Shiloh is far from a one-dimensional player, however.
He has handled the ball well throughout his career, and he’s certainly unselfish as his 264 career assists would indicate.
It’s his shooting that has really come around since his freshman season. To the surprise of many, Fox started Shiloh all 32 games his sophomore year. Fox wanted a scond ballhandler on the floor ,and he liked Shiloh’s defense.
Shiloh struggled offensively, however, averaging just 5.3 points a contest. He shot 30.5 overall from the floor, and just 22 percent from beyond the 3-point arc. Not exactly the type of numbers you want to see.
Shiloh, while welcoming the challenge of playing shooting guard for the first time in his career, also knew that he had to get his confidence back shooting the ball.
The entire summer, Shiloh lofted jump shot after jump shot. He lived in the gym. He worked hard on his technique and got stronger physically.
With Fazekas, Marcelus Kemp and Mo Charlo carrying the offensive load last season early on, Shiloh remained a complementary player. He would occasionally reach double-digits.
The turning point of the season, and maybe his career, came on Jan. 12, 2006 when Idaho came to town. That’s when Shiloh shut up his doubters once and for all.
The shooting touch that had been hidden away, suddenly materialized. Shiloh went 8 for 9 from the field, including 6-for-7 from 3-point range, to score 20 points and spark Nevada to a 70-44 victory.
“I just got into a rhythm,” Shiloh said, his smile telling you how important that game was. “I got some good open looks.”
That started a surge of five straight games where Shiloh reached double figures. He went 23-for-44 from the floor in the next four games, including 13-for-24 from beyond the 3-point arc.
Though Shiloh did cool off toward the end of last season, he posted respectable numbers of 42.4 from the field and 47 percent from 3-point range. He went from being a guy that teams could sag off on to being one of the most feared 3-point shooters on the team.
“I always felt I was a good shooter,” Shiloh said. “I thought it was just a matter of time and getting the opportunities before the shot would click. The hard work I put in obviously helped a lot.”
The confidence has carried over to this year. Shiloh is averaging 9.2 overall while shooting 46 opercent from the floor and a respectable 40 percent from beyond the arc.
Shiloh is coming off his best game of the season when he scored 18 points and pulled down a career-high 11 rebounds in an 81-68 win at Fresno State. Shiloh went 8-for-13 from the floor, including back-to-back 3-pointers which helped Nevada gain an 18-point lead midway through the second half.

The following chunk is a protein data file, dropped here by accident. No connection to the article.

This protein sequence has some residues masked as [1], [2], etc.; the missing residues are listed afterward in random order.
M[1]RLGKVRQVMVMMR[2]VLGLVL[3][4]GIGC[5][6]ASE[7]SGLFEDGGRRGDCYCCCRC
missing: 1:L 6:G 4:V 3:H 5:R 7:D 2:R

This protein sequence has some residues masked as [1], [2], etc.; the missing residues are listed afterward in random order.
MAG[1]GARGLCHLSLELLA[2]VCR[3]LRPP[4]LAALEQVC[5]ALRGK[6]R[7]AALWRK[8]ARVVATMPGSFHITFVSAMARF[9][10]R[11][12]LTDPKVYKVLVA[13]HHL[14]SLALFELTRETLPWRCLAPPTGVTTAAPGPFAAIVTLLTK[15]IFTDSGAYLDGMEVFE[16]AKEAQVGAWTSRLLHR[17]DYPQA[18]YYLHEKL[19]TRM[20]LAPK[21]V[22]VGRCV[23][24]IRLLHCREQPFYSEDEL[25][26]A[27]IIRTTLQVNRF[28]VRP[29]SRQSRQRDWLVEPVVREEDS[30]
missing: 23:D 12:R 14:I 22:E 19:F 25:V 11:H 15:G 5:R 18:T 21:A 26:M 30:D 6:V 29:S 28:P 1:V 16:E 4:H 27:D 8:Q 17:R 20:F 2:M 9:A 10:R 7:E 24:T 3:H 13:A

“Kyle has improved his shooting tremendously,” Fox said. “He worked extremely hard on that part of his game.
“He’s gotten better every year. He plays defense at a high level, scores and rebounds. He’s turned into a very complete player for us. He’s been a terrific player for us.”
Not bad for a guy who almost left Nevada after his freshman season because he landed in then-coach Trent Johnson’s doghouse and never got out.
Shiloh was brought in to back up Todd Okeson at point guard, and he got significant minutes during the non-conference schedule. However, as the Pack got into conference play, his playing time kept dwindling.
The only action he saw in the second half of the conference season was a 13-minute stint against San Jose State. Garry Hill-Thomas and Kirk Snyder started playing some point guard when Okeson needed a breather.
No doubt it was disappointing when he saw no action in Nevada’s post-season triumphs at the WAC Tournament and NCAA games against Michigan State, Gonzaga and Georgia Tech. It was like he was a forgotten man.
And, to make matters worse, Johnson told Nevada boosters that Shiloh would be “adequate” for the Pack, but that the team would be looking for another point guard.
Johnson eventually left for Stanford, and if he hadn’t, Shiloh probably would have transferred, according to his parents.
Shiloh told a reporter the comments didn’t bother him. If anything, the comments might have spurred him a little bit.
The Pack’s senior guard has been challenged for a starting spot and playing time in each of the last three years, and each time he has met the challenge head on with success.
Shiloh said he will continue to work hard and do whatever the Pack needs him to do to be successful. In the mean time, his freshman season has become a very distant memory.
• Contact Darrell Moody at email@example.com, or by calling (775) 881-1281
The Shioh File
Height/weight: 6-3, 195
Hometown: Bakersfield, Calif.
High School: Garces Memorial
Major: General Studies